First Swim After the COVID-19 Lockdown

Since all the pools are still closed and New York is finally starting to open, I decided to go to Tobay with my friend and training buddy, Ray, and attempt to swim. We met at 5:45 am and walked down to the water.

Before I went to Tobay…

When last year’s season ended, I shampooed and stored my suits so they were nice and clean.  When I took it out of the closet before getting into the car, the wetsuit smelled so fresh!

I packed my:

  • thermal wetsuit
  • swim cap and goggles
  • nose plugs and earplugs
  • towel
  • float buoy
  • water shoes

I kept double-checking myself as if I were competing in a race. Do I have X? Do I have Y? Do I have Z?

At Tobay…

Putting on the wetsuit was a trip! I forget how hard it was to put it on. It was difficult with the few pounds I gained during the COVID-19 lockdown. I had the thermal wetsuit with me because I knew the water was in the low 60s.

I put on my booties and got all geared up and went in the water. It was freezing! “Hmmm… I wonder if it will warm up?” I thought to myself. It didn’t.

At first, I started to just float. Then, I took my first stroke. I hadn’t swum since March 1st, three months ago! I took my arm out of the water and tried using my lats to take as big a stroke as possible. My hand entered the water but the pull just wasn’t right.

I took a few more strokes. My heart was beating out of my chest. My face was freezing and I couldn’t get myself to breathe the right way. I was holding my breath. “Relax,” I thought. I had a flashback to my first time in open water when Bryan Krut of Open Water Swimming told me to practice drills. “Do a catch-up,” he said. “Then once you feel used to the water, it will feel natural.”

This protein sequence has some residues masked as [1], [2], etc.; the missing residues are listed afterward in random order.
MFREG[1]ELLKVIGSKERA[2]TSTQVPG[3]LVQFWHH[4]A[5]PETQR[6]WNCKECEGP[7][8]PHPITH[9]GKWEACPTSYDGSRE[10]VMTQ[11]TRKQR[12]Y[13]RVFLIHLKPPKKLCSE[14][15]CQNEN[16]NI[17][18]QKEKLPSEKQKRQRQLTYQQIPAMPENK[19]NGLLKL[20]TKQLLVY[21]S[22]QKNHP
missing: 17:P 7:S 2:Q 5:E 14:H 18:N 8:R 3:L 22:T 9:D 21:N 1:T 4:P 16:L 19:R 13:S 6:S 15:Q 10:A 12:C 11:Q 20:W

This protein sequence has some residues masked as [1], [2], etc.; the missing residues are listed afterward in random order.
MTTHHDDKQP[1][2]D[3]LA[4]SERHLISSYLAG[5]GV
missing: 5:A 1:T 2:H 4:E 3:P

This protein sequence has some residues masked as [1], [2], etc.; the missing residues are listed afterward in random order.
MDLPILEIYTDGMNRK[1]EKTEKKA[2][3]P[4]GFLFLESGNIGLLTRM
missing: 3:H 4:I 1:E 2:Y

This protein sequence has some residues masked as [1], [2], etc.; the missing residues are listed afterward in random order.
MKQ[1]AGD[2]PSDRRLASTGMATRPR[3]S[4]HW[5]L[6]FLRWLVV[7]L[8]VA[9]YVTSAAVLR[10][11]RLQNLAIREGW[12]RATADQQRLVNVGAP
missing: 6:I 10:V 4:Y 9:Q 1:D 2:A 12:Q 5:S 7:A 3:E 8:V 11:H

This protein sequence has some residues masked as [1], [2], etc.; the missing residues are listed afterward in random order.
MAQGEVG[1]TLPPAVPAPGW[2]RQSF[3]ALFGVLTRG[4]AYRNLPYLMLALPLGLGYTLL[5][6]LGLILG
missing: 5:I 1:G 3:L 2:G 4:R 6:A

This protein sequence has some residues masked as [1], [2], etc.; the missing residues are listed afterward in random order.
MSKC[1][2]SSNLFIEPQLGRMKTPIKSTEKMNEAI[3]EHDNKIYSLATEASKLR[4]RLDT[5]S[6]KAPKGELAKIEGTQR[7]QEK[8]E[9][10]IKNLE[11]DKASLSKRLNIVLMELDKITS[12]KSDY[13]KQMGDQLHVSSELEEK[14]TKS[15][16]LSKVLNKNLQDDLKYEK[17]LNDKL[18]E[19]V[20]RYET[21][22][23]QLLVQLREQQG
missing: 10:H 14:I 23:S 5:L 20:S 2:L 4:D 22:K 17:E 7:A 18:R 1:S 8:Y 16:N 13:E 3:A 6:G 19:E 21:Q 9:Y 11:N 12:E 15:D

As I tried to move forward, I kept feeling like I forgot how to swim. I couldn’t do the drills. I could barely pull as my hand entered the water. How could I forget to swim? It’s only been three months!

While Swimming

It seemed like Ray wasn’t having as much trouble as I was. I felt like I was hyperventilating. Why didn’t I take my inhaler before getting into the water, I thought.

We swam back and forth along the beach. We went about a half-mile and then stopped.

I felt disappointed but I knew it would get better from there.

A couple of days later

We went out again. This time, the cold water on my face didn’t feel as bad as it did on that first day back. We decided to swim back and forth along the beach again just to get back into it. I wore fins this time so that it wouldn’t feel as hard and I could practice on my stroke.

It went a little better than the first day, but still, I wasn’t happy with my progress. I couldn’t believe how hard it was and for me, swimming is my strongest part of the triathlon.

And then the third day

By the third time we went out, it felt better. The water was just as cold. But, besides all the bugs eating us alive, it was a nice swim. The current was little to none. The water was pretty flat. Ray and I swam to the far left buoy and back. We did that three or four times and then headed out. I felt so much better than I did the week before. My stroke was still a little off and I realized I need to focus on my breathing but besides that, it was perfect!

I have to remember to include bug spray on my list!

So, what’s next?

I signed up for the EventPowerLI Mighty Montauk half distance race in Montauk with two of my training buddies – Bill and Irem. We are planning on doing a relay if the race goes as planned. So my goal now is to get in the water at a minimum two days, possibly three days a week, and working on my stroke.

Let me know if you have any tips and strategies for getting in the water the first time out after a long break. Comment below.